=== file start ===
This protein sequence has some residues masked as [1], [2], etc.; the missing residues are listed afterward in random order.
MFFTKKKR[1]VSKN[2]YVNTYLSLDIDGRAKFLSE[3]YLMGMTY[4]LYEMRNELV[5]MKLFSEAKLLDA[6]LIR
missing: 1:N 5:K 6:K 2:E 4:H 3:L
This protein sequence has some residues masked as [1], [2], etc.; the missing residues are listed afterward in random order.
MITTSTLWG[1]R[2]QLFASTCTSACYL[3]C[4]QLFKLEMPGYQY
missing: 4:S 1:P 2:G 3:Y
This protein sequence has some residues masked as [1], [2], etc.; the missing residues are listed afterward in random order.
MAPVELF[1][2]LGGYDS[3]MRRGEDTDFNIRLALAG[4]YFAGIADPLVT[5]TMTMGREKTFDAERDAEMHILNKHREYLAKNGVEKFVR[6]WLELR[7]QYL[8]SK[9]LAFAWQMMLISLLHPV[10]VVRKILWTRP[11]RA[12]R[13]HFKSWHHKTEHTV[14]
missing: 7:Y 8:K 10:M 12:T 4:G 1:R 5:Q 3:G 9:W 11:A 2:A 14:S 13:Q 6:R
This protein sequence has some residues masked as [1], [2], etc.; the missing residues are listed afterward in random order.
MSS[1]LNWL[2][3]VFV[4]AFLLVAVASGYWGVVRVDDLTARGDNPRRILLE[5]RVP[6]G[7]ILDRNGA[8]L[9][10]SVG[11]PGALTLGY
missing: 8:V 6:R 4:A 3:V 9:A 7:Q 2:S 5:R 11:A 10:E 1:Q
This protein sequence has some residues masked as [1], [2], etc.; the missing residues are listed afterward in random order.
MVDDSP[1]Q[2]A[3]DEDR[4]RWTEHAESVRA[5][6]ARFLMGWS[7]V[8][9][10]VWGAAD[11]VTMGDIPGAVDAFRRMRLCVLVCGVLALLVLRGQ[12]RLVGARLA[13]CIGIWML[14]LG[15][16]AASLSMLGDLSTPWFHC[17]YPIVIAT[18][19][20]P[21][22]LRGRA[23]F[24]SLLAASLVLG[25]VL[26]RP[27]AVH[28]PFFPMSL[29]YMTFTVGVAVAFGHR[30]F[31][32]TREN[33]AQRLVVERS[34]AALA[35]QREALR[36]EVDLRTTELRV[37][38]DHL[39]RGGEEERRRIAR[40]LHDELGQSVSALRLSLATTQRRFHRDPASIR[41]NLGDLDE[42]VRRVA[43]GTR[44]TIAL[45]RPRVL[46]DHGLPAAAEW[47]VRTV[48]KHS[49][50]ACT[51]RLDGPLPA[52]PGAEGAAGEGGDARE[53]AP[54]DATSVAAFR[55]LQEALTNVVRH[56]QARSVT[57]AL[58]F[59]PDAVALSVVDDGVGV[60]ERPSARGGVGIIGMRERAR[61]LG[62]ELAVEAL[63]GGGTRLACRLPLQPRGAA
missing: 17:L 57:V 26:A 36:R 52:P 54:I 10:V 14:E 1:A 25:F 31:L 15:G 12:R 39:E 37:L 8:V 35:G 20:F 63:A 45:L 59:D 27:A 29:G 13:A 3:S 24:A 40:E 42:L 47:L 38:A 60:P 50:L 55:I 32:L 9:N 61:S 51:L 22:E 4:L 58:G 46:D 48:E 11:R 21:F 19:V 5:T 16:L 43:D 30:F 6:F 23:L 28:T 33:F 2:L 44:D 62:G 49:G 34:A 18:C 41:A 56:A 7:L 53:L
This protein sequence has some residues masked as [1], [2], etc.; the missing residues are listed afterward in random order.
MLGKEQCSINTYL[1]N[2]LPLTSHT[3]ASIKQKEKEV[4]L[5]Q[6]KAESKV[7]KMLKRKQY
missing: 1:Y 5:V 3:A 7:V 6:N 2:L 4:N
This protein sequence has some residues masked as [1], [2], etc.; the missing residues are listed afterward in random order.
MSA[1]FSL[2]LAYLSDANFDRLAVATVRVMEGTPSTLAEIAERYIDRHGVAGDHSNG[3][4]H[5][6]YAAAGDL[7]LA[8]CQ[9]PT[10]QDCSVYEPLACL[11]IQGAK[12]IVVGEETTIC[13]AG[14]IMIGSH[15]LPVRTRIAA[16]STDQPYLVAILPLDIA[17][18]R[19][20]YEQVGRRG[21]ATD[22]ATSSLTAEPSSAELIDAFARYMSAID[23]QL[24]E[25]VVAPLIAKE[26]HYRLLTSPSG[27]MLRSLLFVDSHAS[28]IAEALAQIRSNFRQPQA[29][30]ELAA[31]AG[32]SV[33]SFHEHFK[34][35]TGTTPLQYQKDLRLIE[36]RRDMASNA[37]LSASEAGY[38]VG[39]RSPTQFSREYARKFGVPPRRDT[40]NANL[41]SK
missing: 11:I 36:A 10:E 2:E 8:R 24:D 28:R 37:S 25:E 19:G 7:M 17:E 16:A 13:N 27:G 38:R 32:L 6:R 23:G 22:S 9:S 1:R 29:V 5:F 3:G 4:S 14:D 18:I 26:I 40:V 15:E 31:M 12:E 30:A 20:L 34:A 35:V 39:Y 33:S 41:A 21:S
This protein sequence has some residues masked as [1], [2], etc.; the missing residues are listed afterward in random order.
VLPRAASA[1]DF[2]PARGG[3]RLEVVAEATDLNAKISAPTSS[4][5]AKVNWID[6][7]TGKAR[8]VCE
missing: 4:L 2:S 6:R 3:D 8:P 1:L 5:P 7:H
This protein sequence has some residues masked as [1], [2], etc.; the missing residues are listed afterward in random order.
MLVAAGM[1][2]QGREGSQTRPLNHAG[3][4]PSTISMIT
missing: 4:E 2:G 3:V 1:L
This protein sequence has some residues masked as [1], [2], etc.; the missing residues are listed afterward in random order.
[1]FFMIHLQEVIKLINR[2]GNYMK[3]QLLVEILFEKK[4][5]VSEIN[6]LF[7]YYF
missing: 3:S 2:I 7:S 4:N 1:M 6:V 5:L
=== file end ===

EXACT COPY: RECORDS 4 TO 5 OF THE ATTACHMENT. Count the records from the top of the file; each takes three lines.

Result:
This protein sequence has some residues masked as [1], [2], etc.; the missing residues are listed afterward in random order.
MSS[1]LNWL[2][3]VFV[4]AFLLVAVASGYWGVVRVDDLTARGDNPRRILLE[5]RVP[6]G[7]ILDRNGA[8]L[9][10]SVG[11]PGALTLGY
missing: 8:V 6:R 4:A 3:V 9:A 7:Q 2:S 5:R 11:A 10:E 1:Q
This protein sequence has some residues masked as [1], [2], etc.; the missing residues are listed afterward in random order.
MVDDSP[1]Q[2]A[3]DEDR[4]RWTEHAESVRA[5][6]ARFLMGWS[7]V[8][9][10]VWGAAD[11]VTMGDIPGAVDAFRRMRLCVLVCGVLALLVLRGQ[12]RLVGARLA[13]CIGIWML[14]LG[15][16]AASLSMLGDLSTPWFHC[17]YPIVIAT[18][19][20]P[21][22]LRGRA[23]F[24]SLLAASLVLG[25]VL[26]RP[27]AVH[28]PFFPMSL[29]YMTFTVGVAVAFGHR[30]F[31][32]TREN[33]AQRLVVERS[34]AALA[35]QREALR[36]EVDLRTTELRV[37][38]DHL[39]RGGEEERRRIAR[40]LHDELGQSVSALRLSLATTQRRFHRDPASIR[41]NLGDLDE[42]VRRVA[43]GTR[44]TIAL[45]RPRVL[46]DHGLPAAAEW[47]VRTV[48]KHS[49][50]ACT[51]RLDGPLPA[52]PGAEGAAGEGGDARE[53]AP[54]DATSVAAFR[55]LQEALTNVVRH[56]QARSVT[57]AL[58]F[59]PDAVALSVVDDGVGV[60]ERPSARGGVGIIGMRERAR[61]LG[62]ELAVEAL[63]GGGTRLACRLPLQPRGAA
missing: 17:L 57:V 26:A 36:R 52:P 54:I 10:V 14:E 1:A 25:F 31:L 15:G 12:R 39:E 37:L 8:V 35:G 20:F 63:A 45:L 59:D 27:A 29:G 13:A 3:S 24:A 40:E 42:L 47:L 38:A 60:P 50:L 55:I 32:L 9:N 61:S 51:L 22:E 4:L 58:G 46:D 48:E 11:R 21:F 19:V 5:T 16:L 43:D 30:F 6:F 23:L 28:T 33:F 2:L 44:D 62:G 49:G 34:A 18:C 41:A 56:A 7:L 53:L